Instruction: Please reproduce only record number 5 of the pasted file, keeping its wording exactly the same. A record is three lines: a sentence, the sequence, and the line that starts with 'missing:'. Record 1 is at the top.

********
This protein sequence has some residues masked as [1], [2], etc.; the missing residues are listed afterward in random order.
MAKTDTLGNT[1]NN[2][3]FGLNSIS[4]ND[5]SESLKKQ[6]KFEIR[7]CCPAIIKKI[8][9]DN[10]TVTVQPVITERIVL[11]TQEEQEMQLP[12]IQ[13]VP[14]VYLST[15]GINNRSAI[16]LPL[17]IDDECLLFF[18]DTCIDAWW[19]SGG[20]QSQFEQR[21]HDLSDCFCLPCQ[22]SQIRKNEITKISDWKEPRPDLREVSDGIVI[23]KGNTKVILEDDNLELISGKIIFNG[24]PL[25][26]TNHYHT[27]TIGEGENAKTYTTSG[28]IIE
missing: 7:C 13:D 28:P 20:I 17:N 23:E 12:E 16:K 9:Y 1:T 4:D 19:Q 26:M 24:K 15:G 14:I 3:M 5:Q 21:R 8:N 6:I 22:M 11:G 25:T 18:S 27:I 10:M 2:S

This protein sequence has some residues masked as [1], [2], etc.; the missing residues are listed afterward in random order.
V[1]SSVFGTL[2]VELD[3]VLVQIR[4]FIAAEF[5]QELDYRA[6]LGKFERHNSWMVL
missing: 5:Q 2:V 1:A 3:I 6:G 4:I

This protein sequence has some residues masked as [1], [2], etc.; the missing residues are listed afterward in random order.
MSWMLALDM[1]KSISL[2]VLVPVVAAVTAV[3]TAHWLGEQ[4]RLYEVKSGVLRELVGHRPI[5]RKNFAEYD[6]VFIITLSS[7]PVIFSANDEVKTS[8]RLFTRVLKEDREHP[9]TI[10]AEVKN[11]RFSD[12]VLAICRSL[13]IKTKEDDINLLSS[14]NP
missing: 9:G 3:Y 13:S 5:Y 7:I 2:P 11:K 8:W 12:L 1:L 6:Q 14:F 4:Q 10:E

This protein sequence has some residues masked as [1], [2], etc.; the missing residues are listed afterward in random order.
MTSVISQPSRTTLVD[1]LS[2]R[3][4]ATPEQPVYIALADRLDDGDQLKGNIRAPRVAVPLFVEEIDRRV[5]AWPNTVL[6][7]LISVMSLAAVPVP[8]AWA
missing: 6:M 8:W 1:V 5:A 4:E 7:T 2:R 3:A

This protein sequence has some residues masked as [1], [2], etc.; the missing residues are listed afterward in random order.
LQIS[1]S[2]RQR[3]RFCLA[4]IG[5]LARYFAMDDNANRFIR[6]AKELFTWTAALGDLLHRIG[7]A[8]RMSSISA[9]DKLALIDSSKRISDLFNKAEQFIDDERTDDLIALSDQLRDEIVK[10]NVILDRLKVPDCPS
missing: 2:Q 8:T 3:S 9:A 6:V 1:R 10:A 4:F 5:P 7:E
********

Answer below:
This protein sequence has some residues masked as [1], [2], etc.; the missing residues are listed afterward in random order.
LQIS[1]S[2]RQR[3]RFCLA[4]IG[5]LARYFAMDDNANRFIR[6]AKELFTWTAALGDLLHRIG[7]A[8]RMSSISA[9]DKLALIDSSKRISDLFNKAEQFIDDERTDDLIALSDQLRDEIVK[10]NVILDRLKVPDCPS
missing: 2:Q 8:T 3:S 9:A 6:V 1:R 10:A 4:F 5:P 7:E